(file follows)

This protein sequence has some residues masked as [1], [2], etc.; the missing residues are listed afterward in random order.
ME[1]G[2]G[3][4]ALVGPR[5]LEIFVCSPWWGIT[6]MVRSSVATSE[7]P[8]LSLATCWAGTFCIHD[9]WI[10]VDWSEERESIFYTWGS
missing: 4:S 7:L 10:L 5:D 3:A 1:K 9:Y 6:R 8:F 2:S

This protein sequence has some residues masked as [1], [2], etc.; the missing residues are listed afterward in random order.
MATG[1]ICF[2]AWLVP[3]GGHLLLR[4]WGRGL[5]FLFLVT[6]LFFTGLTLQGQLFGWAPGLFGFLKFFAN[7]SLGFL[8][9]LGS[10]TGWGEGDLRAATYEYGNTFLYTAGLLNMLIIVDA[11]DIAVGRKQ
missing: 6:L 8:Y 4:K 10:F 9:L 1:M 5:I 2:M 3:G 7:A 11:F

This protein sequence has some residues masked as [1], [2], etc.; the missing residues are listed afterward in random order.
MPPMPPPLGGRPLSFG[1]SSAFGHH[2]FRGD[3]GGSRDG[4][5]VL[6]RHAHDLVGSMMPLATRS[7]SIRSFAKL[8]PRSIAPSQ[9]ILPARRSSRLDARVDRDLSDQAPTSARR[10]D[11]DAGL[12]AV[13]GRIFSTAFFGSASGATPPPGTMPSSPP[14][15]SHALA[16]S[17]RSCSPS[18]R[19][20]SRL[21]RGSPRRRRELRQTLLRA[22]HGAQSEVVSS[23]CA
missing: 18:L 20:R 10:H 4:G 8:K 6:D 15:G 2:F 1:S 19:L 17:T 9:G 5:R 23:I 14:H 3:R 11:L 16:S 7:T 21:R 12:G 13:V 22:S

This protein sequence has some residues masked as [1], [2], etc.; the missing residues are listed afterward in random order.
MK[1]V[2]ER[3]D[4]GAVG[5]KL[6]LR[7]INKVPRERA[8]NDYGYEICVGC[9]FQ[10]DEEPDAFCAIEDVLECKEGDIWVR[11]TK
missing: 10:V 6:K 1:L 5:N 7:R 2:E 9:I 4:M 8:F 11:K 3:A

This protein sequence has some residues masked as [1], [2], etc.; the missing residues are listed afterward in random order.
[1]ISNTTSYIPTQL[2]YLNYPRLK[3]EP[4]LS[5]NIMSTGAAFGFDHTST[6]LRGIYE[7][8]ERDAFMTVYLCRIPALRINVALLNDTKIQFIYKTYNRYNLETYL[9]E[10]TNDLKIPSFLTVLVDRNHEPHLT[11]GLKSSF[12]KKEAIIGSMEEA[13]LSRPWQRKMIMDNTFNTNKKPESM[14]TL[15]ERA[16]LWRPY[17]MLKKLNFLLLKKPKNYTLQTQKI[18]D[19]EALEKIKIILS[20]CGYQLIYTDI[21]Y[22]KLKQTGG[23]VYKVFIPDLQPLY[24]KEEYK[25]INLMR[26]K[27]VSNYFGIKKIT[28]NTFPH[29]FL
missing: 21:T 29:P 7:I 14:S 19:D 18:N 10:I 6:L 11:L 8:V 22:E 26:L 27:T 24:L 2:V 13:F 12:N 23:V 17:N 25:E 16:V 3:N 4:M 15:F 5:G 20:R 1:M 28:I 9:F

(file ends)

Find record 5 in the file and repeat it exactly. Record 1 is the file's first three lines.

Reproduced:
This protein sequence has some residues masked as [1], [2], etc.; the missing residues are listed afterward in random order.
[1]ISNTTSYIPTQL[2]YLNYPRLK[3]EP[4]LS[5]NIMSTGAAFGFDHTST[6]LRGIYE[7][8]ERDAFMTVYLCRIPALRINVALLNDTKIQFIYKTYNRYNLETYL[9]E[10]TNDLKIPSFLTVLVDRNHEPHLT[11]GLKSSF[12]KKEAIIGSMEEA[13]LSRPWQRKMIMDNTFNTNKKPESM[14]TL[15]ERA[16]LWRPY[17]MLKKLNFLLLKKPKNYTLQTQKI[18]D[19]EALEKIKIILS[20]CGYQLIYTDI[21]Y[22]KLKQTGG[23]VYKVFIPDLQPLY[24]KEEYK[25]INLMR[26]K[27]VSNYFGIKKIT[28]NTFPH[29]FL
missing: 21:T 29:P 7:I 14:S 19:D 18:N 10:I 6:L 11:L 8:V 22:E 26:L 27:T 24:L 2:V 13:F 12:N 23:V 17:N 25:E 16:V 3:N 4:M 15:F 5:G 20:R 1:M 28:I 9:F